Website content refers to the words on your pages. Aim for at least 500 words per page, ideally as many as 2000. But don't let writing your page contents worry you. You don't need to be a professional copy writer, nor do you need to write reams of text. We will edit and optimise your text (if you ask us to) to achieve the best results. It's what we do.
When planning a website, we often tell people to think of it in the same way they would if they were designing a new house. However, when it comes to planning the website page content, the words and pictures that people want to see, it's probably better to have your favourite shop or supermarket in mind.
Standing in the street outside a shop, the shop window tells what you can expect to find inside, and persuades you to enter. Your website home page and its content must perform the same task. It needs to be attractive, it needs to tell people what the shop contains and give them a reason to keep looking. Visitors take only a few seconds to decide if they like your website, and whether it contains what they are looking for. They read the headlines, skim-read the text that looks interesting and then either enter or look elsewhere.
Google and other search engines have a huge say in how many people visit your website. Google doesn't care if your website is ugly or beautiful. Google is interested in website content. Their search robots read the titles and text content on your pages, and decide what your site is about and what information it contains. Then, when people perform searches, Google knows which sites contain the right information.
As a target, your front page content should consist of at least 500 words, more if possible. The most important content and key words should be placed near the top of each page, and used frequently.
When you step inside a supermarket, you don't want to waste hours trying to find things. You won't need to search the clothing section on order to find the orange juice or toothpaste. Everything is in a logical place, and well signposted. The things that are on special offer or which the shop wants you to buy are placed in full view of everybody, often in and around the entrance. Your website contents should be written with this concept in mind. Everything visible and in a logical place.
Most websites have an 'about us' page and this should be used to talk about you and your business in general. You might include details of your experience, background or qualifications, things like that. Ask yourself what a potential visitor would like to know about you or your business, then answer the question. Remember that most people don't read everything on a website, so put the most important information near the top of the page.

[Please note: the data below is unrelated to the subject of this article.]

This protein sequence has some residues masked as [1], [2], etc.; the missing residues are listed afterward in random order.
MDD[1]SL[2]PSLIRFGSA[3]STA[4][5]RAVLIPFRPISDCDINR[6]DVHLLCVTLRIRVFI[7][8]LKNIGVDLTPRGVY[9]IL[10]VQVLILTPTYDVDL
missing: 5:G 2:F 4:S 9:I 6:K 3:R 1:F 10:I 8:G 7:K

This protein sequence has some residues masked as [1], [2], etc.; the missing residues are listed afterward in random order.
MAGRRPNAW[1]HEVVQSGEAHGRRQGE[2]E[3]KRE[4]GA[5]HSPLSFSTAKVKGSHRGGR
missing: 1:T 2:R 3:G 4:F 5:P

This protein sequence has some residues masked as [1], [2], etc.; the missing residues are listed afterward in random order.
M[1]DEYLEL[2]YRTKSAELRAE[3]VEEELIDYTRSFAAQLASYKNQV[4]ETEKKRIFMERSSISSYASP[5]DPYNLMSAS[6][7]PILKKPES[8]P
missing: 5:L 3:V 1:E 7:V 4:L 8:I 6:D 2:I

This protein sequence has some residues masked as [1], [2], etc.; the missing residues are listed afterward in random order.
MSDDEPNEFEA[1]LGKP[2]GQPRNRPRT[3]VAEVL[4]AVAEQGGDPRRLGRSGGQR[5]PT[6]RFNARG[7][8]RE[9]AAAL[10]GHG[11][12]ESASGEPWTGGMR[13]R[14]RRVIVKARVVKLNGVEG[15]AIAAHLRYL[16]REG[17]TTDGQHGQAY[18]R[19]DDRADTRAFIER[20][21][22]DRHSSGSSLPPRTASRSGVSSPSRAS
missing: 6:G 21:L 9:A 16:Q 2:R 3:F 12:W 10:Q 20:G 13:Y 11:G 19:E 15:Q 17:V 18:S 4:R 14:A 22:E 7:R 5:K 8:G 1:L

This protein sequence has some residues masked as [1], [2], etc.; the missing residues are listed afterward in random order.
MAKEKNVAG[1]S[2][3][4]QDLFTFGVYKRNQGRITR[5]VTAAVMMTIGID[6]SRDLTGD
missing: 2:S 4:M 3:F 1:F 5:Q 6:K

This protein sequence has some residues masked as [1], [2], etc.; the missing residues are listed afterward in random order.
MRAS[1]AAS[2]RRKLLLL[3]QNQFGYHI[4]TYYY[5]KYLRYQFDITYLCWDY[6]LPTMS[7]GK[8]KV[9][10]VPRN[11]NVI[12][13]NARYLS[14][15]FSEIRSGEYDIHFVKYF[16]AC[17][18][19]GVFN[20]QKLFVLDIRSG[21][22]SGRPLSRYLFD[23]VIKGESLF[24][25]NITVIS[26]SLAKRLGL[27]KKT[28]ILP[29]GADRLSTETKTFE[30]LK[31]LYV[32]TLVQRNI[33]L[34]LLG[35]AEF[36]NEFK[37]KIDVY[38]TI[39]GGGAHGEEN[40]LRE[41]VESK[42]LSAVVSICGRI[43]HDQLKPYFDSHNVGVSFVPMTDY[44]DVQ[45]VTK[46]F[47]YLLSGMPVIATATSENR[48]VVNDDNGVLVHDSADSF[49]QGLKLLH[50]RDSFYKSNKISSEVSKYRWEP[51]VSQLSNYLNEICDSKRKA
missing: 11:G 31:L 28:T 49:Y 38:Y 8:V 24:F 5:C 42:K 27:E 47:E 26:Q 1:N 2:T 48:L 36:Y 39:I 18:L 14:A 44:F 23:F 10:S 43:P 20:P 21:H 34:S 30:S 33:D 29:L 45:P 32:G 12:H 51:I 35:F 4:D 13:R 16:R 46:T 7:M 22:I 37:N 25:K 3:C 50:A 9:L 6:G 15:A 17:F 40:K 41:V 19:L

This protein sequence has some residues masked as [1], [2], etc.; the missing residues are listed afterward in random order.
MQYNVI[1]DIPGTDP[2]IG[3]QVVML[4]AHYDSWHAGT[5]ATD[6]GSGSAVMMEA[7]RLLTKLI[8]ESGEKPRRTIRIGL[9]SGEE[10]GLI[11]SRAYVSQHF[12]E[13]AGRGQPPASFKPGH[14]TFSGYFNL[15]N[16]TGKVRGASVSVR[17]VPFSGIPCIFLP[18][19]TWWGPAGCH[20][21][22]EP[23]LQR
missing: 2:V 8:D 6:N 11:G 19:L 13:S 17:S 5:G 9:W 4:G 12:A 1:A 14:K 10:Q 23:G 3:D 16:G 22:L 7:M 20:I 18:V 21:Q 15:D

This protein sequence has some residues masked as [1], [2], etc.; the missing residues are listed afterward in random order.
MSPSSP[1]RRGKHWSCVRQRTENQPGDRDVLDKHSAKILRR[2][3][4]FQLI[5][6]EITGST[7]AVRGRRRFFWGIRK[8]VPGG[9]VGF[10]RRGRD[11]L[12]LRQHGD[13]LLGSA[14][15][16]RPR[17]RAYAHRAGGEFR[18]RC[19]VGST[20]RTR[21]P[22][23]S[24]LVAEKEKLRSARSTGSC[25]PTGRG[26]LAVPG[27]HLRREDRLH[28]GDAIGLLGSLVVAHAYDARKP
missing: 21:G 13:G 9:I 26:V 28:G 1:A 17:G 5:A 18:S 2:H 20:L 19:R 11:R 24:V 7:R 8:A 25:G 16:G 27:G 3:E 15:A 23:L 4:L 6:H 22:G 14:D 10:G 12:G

The best way to explain what you need to do is to give an example. We design a lot of websites for kennels and catteries, so we'll use a typical boarding kennels and cattery to explain. Let's assume that you have a combined kennels and boarding cattery on the outskirts of Oxford. You've been in business for a few years and have decided that you need a website to help maintain or increase your bookings. Your main focus is to increase your visibility and to persuade people to come and visit your facilities, but you're also happy to receive online availability or reservation requests.
In addition to your home page and an 'about us' page, you would want a page dedicated to your kennel facilities, with photos of the kennels, maybe some including previous guests. If you were booking a dog into a kennels, what questions would you ask about the kennels? You'd probably want to know what the accommodation was like, how big it is, if it is heated, what facilities are provided, if the dogs are exercised, where and how often. You might want to know if pets are insured, what food is provided and, if you have more than one dog, you might want to know if it was possible for multiple dogs to share a kennel. You might also want to know there is a local vet on call, and so on. So, write your description with these questions in mind, or similar questions as they relate to your business, whatever it is.
When somebody in Oxford decides to search on Google for a kennels, they'll probably type something like 'kennels in Oxford' or 'Oxford boarding kennels'. They might also use different town names, like Kidlington or Littlemore, so if you're within easy reach of other towns and want to attract pet owners in those areas, be sure to add this to your descriptions.
Keeping Google in mind, use your kennels page to describe your kennels, not other things. When Google searches your pages it will decide what each page focusses on and like pages that have a clear and precise purpose. By all means tell people that their dogs will be looked after by people who love animals, but don't make the mistake of filling pages with this sort of non-descriptive content. As a target, try to write at least 500 words.
Having described your kennels, now do the same for your cattery, remembering to use the same principals - answer the questions your visitors will want to ask. Remember to use photos to support your text - if you have a cattery unit in a nice flower garden, add several good quality photos of this, and photos of the actual accommodation. As with the kennels page, stay on topic and don't fill the page with waffle unless you genuinely can't think of what else to say.
You've described your cattery and kennels. Maybe you also want to add pages with extra information, such as additional services such as grooming, or terms and conditions. If you want people to come and visit your business, you would almost certainly want to include a 'how to find us' page with a map and some written instructions. Depending on whether you want to advertise your prices online, you might also have a prices page, and this will usually include combined prices for all your services, and maybe booking terms and conditions if you have them.